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Exclusive: Web Environment Integrity (Currently) Limited to Android, Testing on Chrome and WebView

Both Chrome and WebView are undergoing Web Environment Integrity (WEI) integration tests, with Android being the only platform currently supported by Google’s recently proposed API, Techtsp is able to report and confirm.

As per the codebase we have examined, several developments are happening around WEI. One such development is adding a new storage capability on Android devices, designed to store key-pair identifiers "Environment Integrity Handles" (read attestations), along with calls to the Play Integrity Attester for Android.

These “Handles” are 64-bit integer identifiers used within the proposed system. They play a vital role in creating "Integrity Tokens" (read attestation tokens). These cryptographic tokens will be used to carry out integrity checks on web environments, as evidenced by the code we have seen.

Interestingly, attentions are being designed in such a way that they can be retrieved even after the browser is closed. Perhaps, Google views this as an important step in maintaining the so-called integrity of the web environment across sessions. Without persistence, the attestations (and by extension, the attestation tokens) would have to be regenerated every time a user opens or restarts their browser).

The implementation defines two classes—AndroidEnvironmentIntegrityService and AndroidEnvironmentIntegrityDataManager—responsible for handling the necessary identifiers for WEI.

The AndroidEnvironmentIntegrityService class includes methods for creating an instance of the service and retrieving the attestations. On the other hand, the AndroidEnvironmentIntegrityDataManager class interfaces with the storage system to manage these attestations.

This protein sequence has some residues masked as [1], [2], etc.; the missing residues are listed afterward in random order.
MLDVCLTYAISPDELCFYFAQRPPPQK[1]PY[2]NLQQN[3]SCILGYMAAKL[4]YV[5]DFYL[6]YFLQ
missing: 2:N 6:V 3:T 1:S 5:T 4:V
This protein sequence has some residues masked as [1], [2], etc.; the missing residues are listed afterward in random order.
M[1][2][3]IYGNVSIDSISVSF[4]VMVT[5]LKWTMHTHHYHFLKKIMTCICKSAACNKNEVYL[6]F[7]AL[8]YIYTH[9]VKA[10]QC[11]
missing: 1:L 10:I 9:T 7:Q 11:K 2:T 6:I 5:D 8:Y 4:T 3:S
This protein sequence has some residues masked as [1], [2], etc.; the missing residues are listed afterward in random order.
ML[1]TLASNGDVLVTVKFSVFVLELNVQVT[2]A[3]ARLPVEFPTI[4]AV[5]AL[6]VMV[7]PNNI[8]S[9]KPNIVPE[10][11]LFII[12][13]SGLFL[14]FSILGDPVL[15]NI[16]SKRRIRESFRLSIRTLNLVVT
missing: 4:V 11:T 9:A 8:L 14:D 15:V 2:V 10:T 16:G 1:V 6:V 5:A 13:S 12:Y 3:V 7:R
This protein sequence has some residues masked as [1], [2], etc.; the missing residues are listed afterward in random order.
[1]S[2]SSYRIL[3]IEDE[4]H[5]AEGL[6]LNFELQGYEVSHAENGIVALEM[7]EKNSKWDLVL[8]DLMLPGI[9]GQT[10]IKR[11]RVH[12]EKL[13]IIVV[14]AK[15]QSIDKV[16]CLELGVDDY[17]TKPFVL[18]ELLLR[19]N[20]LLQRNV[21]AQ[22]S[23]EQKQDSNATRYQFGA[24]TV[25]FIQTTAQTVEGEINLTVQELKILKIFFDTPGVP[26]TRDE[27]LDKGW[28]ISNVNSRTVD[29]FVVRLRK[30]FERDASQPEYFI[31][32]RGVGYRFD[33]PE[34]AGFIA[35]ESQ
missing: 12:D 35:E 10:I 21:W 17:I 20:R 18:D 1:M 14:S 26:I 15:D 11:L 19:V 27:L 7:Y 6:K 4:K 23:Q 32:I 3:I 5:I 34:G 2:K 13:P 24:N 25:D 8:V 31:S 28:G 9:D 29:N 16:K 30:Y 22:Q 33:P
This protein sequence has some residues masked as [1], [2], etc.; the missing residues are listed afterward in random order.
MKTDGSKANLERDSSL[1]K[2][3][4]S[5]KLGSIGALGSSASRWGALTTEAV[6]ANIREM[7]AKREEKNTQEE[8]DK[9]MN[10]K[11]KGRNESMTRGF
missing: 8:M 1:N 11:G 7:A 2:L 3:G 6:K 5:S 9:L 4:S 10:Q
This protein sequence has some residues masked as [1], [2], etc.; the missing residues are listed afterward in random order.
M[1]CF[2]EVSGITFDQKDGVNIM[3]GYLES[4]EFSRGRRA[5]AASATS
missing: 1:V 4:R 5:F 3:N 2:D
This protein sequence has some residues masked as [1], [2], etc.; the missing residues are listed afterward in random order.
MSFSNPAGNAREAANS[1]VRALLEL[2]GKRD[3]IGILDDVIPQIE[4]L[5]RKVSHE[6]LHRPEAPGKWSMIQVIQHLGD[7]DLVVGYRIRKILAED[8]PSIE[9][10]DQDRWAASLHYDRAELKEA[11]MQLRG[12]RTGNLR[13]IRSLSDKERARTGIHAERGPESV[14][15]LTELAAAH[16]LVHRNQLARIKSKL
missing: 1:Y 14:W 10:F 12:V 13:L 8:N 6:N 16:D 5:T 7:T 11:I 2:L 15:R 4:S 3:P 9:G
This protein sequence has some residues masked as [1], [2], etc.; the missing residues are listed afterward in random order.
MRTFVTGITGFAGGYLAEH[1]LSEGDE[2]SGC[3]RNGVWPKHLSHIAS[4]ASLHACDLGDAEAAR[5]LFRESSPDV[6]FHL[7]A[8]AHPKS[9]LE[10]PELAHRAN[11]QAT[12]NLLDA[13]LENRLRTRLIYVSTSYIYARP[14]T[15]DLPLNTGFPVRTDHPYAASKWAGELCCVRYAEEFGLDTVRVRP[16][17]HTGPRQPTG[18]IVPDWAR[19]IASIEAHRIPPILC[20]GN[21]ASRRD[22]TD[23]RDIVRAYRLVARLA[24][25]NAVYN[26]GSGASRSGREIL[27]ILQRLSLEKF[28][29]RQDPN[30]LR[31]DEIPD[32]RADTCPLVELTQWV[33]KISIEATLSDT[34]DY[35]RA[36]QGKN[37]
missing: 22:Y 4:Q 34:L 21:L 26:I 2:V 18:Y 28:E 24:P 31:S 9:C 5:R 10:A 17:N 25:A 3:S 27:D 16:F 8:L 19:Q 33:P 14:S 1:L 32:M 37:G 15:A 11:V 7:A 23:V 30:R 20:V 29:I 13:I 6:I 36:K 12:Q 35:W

The technical documentation seen by Techtsp further states:

“Implementations for Web Environment Integrity can vary from platform to platform. For example, on Android we must store key-pair identifiers called "handles" and make calls to the Play Integrity attester. On other platforms, the flow may be much different.

When adding WEI support for a platform, code that is specific to that platform should be placed in the appropriate platform-specific directory (e.g. /android). Code that can be used across platforms can be placed in a /common directory.

Currently Android is the only supported platform for WEI.”

As we already know, Google engineers intend to prototype Web Environment Integrity API. Generally, once an intent to prototype is approved, the developer can start working on the prototype, which is then made available to the public so that other developers can test it and provide feedback.

If the prototype is successful, the developer can then submit an Intent to Experiment to start an origin trial, a way for web developers to experiment with new web platform features before they are made available to everyone.

Google has since received a lot of pushback from developers and critics, with some expressing fears that the new technology could undermine open web standards and further monopolize Google’s already dominant hold on the web browser market. A Google engineer has also been criticized for “silencing” and “incriminating” critics for speaking against the proposal.

Developers from other web browsers like Vivaldi, Brave, and Firefox have opposed WEI, with some even comparing it to digital rights management (DRM) for websites.